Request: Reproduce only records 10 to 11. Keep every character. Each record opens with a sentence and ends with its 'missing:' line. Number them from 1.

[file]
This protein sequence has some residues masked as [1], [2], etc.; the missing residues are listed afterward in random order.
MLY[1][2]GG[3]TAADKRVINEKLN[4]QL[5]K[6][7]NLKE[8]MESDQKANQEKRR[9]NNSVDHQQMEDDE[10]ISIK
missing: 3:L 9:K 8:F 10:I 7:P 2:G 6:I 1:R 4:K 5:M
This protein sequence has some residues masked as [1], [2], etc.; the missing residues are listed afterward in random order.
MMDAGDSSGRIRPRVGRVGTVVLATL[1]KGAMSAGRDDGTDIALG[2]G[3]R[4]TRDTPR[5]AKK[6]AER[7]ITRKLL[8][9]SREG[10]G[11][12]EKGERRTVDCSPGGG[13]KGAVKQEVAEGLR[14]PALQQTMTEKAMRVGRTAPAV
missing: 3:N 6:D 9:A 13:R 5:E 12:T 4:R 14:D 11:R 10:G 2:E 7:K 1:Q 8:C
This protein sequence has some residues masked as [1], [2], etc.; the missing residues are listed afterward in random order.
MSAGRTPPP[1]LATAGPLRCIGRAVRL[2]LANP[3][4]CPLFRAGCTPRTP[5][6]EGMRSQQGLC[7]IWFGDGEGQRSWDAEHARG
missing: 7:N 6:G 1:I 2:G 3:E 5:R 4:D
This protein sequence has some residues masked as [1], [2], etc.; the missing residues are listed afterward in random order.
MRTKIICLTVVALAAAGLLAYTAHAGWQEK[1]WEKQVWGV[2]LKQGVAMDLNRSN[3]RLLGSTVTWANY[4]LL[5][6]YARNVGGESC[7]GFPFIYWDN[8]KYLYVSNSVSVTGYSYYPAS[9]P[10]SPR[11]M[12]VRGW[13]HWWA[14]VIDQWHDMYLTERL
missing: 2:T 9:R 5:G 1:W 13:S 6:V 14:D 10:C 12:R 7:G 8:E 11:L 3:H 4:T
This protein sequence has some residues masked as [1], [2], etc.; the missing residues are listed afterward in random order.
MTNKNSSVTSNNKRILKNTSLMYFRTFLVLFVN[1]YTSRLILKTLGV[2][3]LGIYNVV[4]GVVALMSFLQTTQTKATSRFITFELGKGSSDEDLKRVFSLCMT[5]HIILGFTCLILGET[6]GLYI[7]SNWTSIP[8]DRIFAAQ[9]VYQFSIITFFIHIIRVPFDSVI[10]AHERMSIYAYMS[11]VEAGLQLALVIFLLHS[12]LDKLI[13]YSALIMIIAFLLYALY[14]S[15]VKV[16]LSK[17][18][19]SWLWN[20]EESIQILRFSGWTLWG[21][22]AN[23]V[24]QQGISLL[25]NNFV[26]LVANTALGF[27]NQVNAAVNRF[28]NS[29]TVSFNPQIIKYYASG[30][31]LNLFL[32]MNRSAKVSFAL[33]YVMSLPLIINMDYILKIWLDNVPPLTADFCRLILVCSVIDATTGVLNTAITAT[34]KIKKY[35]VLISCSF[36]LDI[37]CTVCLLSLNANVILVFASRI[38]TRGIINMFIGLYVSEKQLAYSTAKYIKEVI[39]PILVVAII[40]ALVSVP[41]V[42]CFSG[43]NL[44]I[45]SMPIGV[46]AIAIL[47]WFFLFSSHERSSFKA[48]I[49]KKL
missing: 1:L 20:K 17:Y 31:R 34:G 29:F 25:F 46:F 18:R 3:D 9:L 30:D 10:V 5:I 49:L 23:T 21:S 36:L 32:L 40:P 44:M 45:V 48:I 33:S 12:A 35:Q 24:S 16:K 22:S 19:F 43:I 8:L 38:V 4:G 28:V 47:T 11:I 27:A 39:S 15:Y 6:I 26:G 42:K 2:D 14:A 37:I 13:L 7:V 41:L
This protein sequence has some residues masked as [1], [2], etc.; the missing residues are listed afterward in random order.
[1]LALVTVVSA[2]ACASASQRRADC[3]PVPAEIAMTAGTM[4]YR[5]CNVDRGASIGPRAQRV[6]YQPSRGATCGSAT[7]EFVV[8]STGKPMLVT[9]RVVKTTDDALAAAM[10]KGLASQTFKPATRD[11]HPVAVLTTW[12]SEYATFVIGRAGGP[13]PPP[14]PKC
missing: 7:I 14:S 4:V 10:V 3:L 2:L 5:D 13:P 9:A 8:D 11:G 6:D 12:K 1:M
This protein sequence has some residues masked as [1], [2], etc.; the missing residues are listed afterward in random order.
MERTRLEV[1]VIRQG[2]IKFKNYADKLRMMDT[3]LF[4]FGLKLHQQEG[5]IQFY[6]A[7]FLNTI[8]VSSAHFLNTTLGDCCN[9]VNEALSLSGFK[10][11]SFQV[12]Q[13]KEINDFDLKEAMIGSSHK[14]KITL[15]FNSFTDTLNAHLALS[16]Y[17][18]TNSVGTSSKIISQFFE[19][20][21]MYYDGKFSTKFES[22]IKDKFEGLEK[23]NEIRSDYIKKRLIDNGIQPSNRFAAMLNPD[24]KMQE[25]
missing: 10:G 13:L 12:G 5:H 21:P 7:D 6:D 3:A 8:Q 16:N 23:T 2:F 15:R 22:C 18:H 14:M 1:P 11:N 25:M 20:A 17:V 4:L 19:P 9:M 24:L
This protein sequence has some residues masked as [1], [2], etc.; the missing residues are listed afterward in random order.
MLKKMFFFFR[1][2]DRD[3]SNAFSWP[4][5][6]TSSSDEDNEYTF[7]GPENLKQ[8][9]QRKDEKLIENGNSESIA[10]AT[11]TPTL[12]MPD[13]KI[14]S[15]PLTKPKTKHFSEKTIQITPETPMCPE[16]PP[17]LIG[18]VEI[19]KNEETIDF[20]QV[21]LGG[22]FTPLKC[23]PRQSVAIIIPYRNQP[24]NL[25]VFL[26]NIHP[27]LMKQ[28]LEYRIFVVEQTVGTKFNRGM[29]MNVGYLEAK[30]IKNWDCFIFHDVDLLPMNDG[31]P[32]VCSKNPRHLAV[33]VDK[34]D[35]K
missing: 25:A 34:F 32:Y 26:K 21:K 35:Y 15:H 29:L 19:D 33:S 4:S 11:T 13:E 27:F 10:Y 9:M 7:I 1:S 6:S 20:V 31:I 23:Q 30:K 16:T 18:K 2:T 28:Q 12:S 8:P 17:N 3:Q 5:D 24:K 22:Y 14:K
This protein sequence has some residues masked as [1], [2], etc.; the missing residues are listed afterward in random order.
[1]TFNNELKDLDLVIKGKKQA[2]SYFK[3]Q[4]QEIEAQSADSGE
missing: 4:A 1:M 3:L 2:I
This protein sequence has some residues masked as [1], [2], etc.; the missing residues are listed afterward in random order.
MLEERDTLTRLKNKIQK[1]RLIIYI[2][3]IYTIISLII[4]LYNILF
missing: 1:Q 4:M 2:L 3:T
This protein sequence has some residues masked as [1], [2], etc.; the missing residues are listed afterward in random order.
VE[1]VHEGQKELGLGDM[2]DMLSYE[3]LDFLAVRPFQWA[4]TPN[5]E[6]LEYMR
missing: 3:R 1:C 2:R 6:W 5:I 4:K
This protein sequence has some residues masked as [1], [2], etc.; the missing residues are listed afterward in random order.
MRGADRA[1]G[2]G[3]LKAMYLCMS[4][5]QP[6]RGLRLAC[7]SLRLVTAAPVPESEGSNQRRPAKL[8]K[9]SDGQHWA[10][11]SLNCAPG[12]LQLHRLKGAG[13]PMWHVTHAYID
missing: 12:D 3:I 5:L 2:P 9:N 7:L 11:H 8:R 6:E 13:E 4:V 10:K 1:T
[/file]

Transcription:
This protein sequence has some residues masked as [1], [2], etc.; the missing residues are listed afterward in random order.
MLEERDTLTRLKNKIQK[1]RLIIYI[2][3]IYTIISLII[4]LYNILF
missing: 1:Q 4:M 2:L 3:T
This protein sequence has some residues masked as [1], [2], etc.; the missing residues are listed afterward in random order.
VE[1]VHEGQKELGLGDM[2]DMLSYE[3]LDFLAVRPFQWA[4]TPN[5]E[6]LEYMR
missing: 3:R 1:C 2:R 6:W 5:I 4:K